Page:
It wasn’t meant as a joke, but Yevgeny seemed to think that no one in their right mind was going to buy his peat so they could burn it.
“Who’s going to buy peat to set fire to it when it’s on fire everywhere around?” he said irritably.
That was the idea, actually, but he explained that nobody burns peat in houses in this town.
That probably explains the singularly negative reaction to the burning air around us as the peat bogs surrounding Moscow continue to send their noxious fumes into the city. By now, the smell has crept in through the windows and sunk into the sofa like an unwelcome relative settling in for a month or two, inducing that oddly comforting feeling as you look out the window and see nothing of the apocalypse drawing in as the fog curls in at night.
Nevertheless, for me, on that first morning when the smell rolled in, it was more of a sweet nostalgic moment of Ireland before the tiger started roaring — last seen hanging from a parachute off Galway, I believe — when the smell of Irish countryside was burning peat.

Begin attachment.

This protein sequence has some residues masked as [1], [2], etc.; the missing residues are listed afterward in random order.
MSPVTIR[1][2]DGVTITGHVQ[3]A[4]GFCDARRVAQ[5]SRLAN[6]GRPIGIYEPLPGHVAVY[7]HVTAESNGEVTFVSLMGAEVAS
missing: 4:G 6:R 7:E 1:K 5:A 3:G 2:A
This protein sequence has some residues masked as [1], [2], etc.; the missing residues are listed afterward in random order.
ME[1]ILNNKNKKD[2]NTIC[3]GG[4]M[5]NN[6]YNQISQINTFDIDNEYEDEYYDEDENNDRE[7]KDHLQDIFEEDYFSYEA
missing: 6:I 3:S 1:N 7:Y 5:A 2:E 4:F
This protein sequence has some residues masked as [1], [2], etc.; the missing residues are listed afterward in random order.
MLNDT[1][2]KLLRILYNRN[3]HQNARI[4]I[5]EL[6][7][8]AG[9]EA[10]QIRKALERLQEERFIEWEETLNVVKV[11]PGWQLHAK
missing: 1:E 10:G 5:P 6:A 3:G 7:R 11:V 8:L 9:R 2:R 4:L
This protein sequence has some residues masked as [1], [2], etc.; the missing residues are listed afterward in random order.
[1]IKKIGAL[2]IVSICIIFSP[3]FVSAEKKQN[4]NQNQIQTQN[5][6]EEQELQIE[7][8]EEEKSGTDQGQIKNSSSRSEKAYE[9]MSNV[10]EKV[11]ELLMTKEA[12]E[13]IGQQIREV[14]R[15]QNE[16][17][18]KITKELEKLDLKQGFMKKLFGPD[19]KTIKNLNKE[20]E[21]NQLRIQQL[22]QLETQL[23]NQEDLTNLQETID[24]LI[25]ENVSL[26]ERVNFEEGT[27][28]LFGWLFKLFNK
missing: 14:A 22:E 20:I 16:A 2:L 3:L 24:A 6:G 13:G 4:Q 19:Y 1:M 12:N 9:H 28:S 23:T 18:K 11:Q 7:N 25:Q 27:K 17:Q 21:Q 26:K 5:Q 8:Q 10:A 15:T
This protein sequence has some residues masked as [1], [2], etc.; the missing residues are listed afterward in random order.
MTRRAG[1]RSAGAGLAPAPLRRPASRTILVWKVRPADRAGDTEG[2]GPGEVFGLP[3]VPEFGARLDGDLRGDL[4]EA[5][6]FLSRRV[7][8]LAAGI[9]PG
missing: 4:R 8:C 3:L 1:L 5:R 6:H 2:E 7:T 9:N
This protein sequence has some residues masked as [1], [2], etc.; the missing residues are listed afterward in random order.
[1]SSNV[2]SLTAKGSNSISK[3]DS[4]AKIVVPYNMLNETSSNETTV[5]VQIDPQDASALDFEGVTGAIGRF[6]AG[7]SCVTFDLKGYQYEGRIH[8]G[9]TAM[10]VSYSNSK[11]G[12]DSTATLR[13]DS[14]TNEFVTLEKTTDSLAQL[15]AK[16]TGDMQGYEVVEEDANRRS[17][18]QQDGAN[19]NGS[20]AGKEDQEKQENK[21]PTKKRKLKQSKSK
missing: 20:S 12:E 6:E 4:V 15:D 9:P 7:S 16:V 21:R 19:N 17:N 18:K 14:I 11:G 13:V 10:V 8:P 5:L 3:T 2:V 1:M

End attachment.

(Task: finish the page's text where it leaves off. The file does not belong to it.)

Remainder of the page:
Well, it was for the two weeks of a summer I was there. If the smell is matched with 40 days of nonstop rain in Moscow, I’ll start looking for cowpats to jump over on Tverskaya Ulitsa.
Now that I know that breathing Moscow air is the equivalent of smoking two packs of Java cigarettes while sucking on a KamAZ exhaust pipe, the smell is not quite so romantic — although again, somewhat reminiscent of previous experiences spent in smoky Moscow bars.
There are quite a few people advertising and selling peat out there, but most are offering it for mixing into soil rather than for burning.
The woman at Rustorf.ru was rather rude when asked if their turf would burn in an oven. Perhaps if I knew the Russian word for “cooking range,” she wouldn’t have hung up so quickly.
That’s 970 rubles ($33) a kilogram — for a 10-kilogram minimum purchase — that she is not going to get.
The peat was going to be a gift, as it seems unfair that the city’s mayor, Yury Luzhkov, and his lovely billionaire wife — currently out of town on their holidays — will not have that sweet nostalgia in years to come of the fog and the odor of burning, thousand-year-old turf to remember August 2010 by.
Unless of course, they are holidaying next to one of the peat burning power stations that they have in Finland.
If so, the burning peat present sent to a villa in Switzerland is a somewhat misdirected gift. Apologies.